What a Scorcher we’ve been having – for a while ….
July has seen our river at a typically low level for most of the month, perking up with the recent heavy rain to about 0.35 metres at Birstwith, and then falling back to 0.25 metres before the picnic. The last few days’ heavy rain have taken it back to 0.32 metres as I write! It’s a roller -coaster! It’s also been very humid for a while, with some ‘heavy’ sunshine sapping one’s energy levels (for me at least).
I had a couple of evening fishing sessions this month. Nothing much happening until it started getting dark. Then, wow, a classic revival of interest by the trout with multiple rises. Textbook stuff, and just as Steve Rhodes predicted in his July Prospects piece in the last newsletter.
The only trouble is that as the light starts going, my eyesight does too. I also tend to get into tangles – probably a result of the sudden ‘unexpected’ activity on the river. Don’t panic, Captain Mainwaring!
I did manage a ‘perfect’ cast at a persistent riser in Harold’s Pool – then lost him on the take. Doh!
Wonderful evenings though. I saw my first kingfisher this year, along the river near Duffers Pool.
Charles Carter has found a large half-eaten Crayfish on Pam Holiday's water.
I’m no expert, but is that an introduced North American Signal Crayfish, rather than a native white-clawed crayfish? (The clue’s in the colour of the claws?)
HFFC Picnic, Sunday July 28th
The Club picnic at Low Hall duly took place last Sunday.
My greatest concern was for good weather, as we wanted to enjoy the delightful Low Hall gardens to the full.
In the week leading up to the picnic, we were all being baked in thirty degree heat, and the weather predictions for the picnic day then started changing from fine, to OK and then towards drizzle with a chance of thunder and lightning! However, God came through with a cloudy but nicely warm day – very acceptable for the occasion. I’m not sure how much our Chairman was responsible for this good ‘fortune’!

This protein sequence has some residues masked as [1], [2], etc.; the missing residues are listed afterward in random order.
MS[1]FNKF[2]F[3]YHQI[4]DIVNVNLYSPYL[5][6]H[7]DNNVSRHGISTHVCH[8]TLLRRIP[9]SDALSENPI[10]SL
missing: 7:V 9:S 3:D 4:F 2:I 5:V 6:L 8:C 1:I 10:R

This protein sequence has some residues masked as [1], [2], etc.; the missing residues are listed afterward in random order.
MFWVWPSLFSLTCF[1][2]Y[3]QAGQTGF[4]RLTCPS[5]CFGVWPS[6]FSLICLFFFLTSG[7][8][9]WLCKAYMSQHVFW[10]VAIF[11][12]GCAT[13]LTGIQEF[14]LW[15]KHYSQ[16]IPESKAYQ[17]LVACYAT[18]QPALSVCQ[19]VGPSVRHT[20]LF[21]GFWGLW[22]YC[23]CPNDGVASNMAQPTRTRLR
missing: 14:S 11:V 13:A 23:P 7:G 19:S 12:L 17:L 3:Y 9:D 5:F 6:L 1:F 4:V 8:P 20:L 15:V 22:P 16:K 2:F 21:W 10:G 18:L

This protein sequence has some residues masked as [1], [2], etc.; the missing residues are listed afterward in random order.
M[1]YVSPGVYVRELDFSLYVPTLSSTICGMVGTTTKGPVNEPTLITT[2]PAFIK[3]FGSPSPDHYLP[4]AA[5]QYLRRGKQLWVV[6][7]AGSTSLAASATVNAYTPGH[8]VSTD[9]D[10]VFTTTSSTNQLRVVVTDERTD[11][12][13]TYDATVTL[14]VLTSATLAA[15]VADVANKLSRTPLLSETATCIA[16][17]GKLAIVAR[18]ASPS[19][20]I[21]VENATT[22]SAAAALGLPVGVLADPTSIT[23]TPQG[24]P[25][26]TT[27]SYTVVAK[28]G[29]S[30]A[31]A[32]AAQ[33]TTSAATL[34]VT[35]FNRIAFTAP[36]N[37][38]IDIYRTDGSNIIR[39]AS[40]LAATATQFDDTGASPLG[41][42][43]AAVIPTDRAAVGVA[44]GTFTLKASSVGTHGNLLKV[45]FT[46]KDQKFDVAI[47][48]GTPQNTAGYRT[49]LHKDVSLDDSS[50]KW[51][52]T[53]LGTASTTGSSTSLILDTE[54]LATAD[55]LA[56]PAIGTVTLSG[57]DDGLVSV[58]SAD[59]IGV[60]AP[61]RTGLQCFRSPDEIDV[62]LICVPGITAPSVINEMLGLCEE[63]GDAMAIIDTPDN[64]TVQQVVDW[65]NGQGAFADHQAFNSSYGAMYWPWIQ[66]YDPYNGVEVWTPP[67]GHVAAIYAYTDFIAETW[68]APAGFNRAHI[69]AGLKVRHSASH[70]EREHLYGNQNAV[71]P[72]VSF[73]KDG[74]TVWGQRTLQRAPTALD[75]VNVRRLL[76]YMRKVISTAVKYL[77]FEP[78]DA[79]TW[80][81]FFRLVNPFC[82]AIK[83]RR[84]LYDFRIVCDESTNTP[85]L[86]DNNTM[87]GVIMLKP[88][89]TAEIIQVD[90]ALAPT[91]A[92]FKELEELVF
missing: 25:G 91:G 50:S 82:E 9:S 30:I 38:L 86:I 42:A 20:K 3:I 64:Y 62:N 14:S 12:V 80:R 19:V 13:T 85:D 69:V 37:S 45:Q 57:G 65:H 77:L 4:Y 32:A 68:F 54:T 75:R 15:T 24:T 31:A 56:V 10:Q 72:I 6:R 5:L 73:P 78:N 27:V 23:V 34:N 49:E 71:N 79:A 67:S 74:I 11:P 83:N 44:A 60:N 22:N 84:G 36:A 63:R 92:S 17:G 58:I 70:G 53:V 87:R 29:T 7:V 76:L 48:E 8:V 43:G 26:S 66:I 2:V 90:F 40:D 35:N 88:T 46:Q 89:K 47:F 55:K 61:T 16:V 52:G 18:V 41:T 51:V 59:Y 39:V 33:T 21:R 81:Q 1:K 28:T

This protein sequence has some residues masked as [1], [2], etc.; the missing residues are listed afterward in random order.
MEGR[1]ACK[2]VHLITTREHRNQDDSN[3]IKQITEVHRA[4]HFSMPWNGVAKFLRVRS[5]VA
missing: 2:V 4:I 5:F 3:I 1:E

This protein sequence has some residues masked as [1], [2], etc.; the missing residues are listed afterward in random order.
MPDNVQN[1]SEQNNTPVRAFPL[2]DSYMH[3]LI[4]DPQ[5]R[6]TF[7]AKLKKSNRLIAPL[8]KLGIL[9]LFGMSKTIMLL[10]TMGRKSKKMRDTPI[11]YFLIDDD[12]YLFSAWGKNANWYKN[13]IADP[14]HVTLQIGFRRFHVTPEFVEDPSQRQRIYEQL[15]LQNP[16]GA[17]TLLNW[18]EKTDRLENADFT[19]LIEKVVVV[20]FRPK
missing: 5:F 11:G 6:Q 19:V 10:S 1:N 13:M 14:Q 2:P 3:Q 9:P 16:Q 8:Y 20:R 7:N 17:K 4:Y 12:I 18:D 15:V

A very respectable thirteen club members together with their families and friends turned up for a most enjoyable afternoon.
Pamela Holliday, our Club President proved to be a wonderful host, making us all feel very much at home.
We gathered on the magnificent lawns at the back of Low Hall, sharing the welcoming wine (thanks, Bill) and eating our picnic fare.
It was great to put a few faces to names, as much of our club’s communication is by email, Web and telephone. We were a mix of long-standing members (1980s input) and the relatively recent (including me, 2014)
There was a lot of conversation – not all about fishing! It was good to hear from a number of members who shared the love of the Nidd environment, with catching trout being an important, but not the only interest.
A feature of the afternoon was Pamela’s lovely, spirited poodle who socialised (and scavenged picnic items) effectively. The above photo, apparently focused on Rosemary, was intended to highlight Pamela (centre, back) with her poodle on her lap. Sorry Rosemary!
Our Chairman, Brian Hunt, presented Pamela with a magnificent succulent plant (name omitted for lack of Latin) for her kindness in holding the event in her lovely gardens – which many of us subsequently explored and admired.
Following the success of the picnic it would be nice to think we might hold other club events. Any suggestions would be welcomed!